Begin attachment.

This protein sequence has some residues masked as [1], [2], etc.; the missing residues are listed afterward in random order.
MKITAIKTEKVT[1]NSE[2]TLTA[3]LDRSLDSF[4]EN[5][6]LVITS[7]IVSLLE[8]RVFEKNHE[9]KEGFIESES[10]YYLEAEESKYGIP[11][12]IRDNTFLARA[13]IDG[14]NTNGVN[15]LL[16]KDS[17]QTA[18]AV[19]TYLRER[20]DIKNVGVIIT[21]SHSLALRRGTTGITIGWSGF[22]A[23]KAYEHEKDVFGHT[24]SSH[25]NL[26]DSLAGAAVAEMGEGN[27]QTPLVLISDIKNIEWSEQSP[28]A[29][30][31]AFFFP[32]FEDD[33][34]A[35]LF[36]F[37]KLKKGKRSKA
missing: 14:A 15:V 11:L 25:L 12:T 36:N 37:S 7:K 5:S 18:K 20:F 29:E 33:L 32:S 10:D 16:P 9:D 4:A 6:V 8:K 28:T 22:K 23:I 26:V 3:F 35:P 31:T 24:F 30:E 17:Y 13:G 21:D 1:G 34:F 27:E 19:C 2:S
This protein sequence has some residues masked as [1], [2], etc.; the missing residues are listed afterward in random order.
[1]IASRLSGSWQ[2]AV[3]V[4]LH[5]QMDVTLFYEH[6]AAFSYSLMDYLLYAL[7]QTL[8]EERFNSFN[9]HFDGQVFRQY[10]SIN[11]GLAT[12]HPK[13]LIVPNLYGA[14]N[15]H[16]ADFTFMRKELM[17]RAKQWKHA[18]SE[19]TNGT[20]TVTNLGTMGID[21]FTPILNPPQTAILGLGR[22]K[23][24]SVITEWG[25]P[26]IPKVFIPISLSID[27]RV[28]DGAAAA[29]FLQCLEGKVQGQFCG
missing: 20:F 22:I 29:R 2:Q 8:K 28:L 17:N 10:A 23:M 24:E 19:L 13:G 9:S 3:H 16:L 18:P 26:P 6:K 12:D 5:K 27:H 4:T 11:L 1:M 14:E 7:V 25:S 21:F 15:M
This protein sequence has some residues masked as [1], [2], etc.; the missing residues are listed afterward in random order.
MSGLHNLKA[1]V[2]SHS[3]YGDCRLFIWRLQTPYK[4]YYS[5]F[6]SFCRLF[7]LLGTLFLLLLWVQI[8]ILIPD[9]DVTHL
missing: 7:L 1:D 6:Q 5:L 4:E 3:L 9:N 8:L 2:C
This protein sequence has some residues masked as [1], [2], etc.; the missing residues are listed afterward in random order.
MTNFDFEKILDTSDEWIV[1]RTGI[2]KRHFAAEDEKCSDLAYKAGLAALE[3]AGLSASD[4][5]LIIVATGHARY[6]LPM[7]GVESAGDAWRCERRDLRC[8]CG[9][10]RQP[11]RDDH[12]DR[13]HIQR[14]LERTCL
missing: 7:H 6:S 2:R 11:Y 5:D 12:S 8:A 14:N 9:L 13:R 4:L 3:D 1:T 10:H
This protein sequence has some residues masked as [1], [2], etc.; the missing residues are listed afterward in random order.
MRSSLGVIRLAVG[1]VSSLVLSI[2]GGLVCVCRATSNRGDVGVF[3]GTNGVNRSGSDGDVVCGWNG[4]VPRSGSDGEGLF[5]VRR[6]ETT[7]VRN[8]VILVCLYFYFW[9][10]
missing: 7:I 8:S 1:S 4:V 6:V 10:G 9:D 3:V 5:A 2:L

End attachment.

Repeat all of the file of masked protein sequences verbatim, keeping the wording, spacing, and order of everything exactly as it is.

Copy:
This protein sequence has some residues masked as [1], [2], etc.; the missing residues are listed afterward in random order.
MKITAIKTEKVT[1]NSE[2]TLTA[3]LDRSLDSF[4]EN[5][6]LVITS[7]IVSLLE[8]RVFEKNHE[9]KEGFIESES[10]YYLEAEESKYGIP[11][12]IRDNTFLARA[13]IDG[14]NTNGVN[15]LL[16]KDS[17]QTA[18]AV[19]TYLRER[20]DIKNVGVIIT[21]SHSLALRRGTTGITIGWSGF[22]A[23]KAYEHEKDVFGHT[24]SSH[25]NL[26]DSLAGAAVAEMGEGN[27]QTPLVLISDIKNIEWSEQSP[28]A[29][30][31]AFFFP[32]FEDD[33][34]A[35]LF[36]F[37]KLKKGKRSKA
missing: 14:A 15:V 11:L 25:L 12:T 36:N 37:S 7:K 5:S 18:K 20:F 29:E 33:L 32:S 10:D 16:P 9:D 4:A 6:V 8:K 28:T 22:K 23:I 26:V 3:F 35:P 31:T 24:F 30:E 17:Y 13:G 21:D 1:G 34:F 27:E 19:C 2:S
This protein sequence has some residues masked as [1], [2], etc.; the missing residues are listed afterward in random order.
[1]IASRLSGSWQ[2]AV[3]V[4]LH[5]QMDVTLFYEH[6]AAFSYSLMDYLLYAL[7]QTL[8]EERFNSFN[9]HFDGQVFRQY[10]SIN[11]GLAT[12]HPK[13]LIVPNLYGA[14]N[15]H[16]ADFTFMRKELM[17]RAKQWKHA[18]SE[19]TNGT[20]TVTNLGTMGID[21]FTPILNPPQTAILGLGR[22]K[23][24]SVITEWG[25]P[26]IPKVFIPISLSID[27]RV[28]DGAAAA[29]FLQCLEGKVQGQFCG
missing: 20:F 22:I 29:R 2:Q 8:K 28:L 17:N 10:A 23:M 24:E 19:L 13:G 9:S 3:H 16:L 18:P 26:P 6:K 12:D 5:K 27:H 4:T 11:L 1:M 14:E 7:V 25:S 21:F 15:M
This protein sequence has some residues masked as [1], [2], etc.; the missing residues are listed afterward in random order.
MSGLHNLKA[1]V[2]SHS[3]YGDCRLFIWRLQTPYK[4]YYS[5]F[6]SFCRLF[7]LLGTLFLLLLWVQI[8]ILIPD[9]DVTHL
missing: 7:L 1:D 6:Q 5:L 4:E 3:L 9:N 8:L 2:C
This protein sequence has some residues masked as [1], [2], etc.; the missing residues are listed afterward in random order.
MTNFDFEKILDTSDEWIV[1]RTGI[2]KRHFAAEDEKCSDLAYKAGLAALE[3]AGLSASD[4][5]LIIVATGHARY[6]LPM[7]GVESAGDAWRCERRDLRC[8]CG[9][10]RQP[11]RDDH[12]DR[13]HIQR[14]LERTCL
missing: 7:H 6:S 2:R 11:Y 5:D 12:S 8:A 14:N 9:L 13:R 4:L 3:D 1:T 10:H
This protein sequence has some residues masked as [1], [2], etc.; the missing residues are listed afterward in random order.
MRSSLGVIRLAVG[1]VSSLVLSI[2]GGLVCVCRATSNRGDVGVF[3]GTNGVNRSGSDGDVVCGWNG[4]VPRSGSDGEGLF[5]VRR[6]ETT[7]VRN[8]VILVCLYFYFW[9][10]
missing: 7:I 8:S 1:S 4:V 6:V 10:G 9:D 3:V 5:A 2:L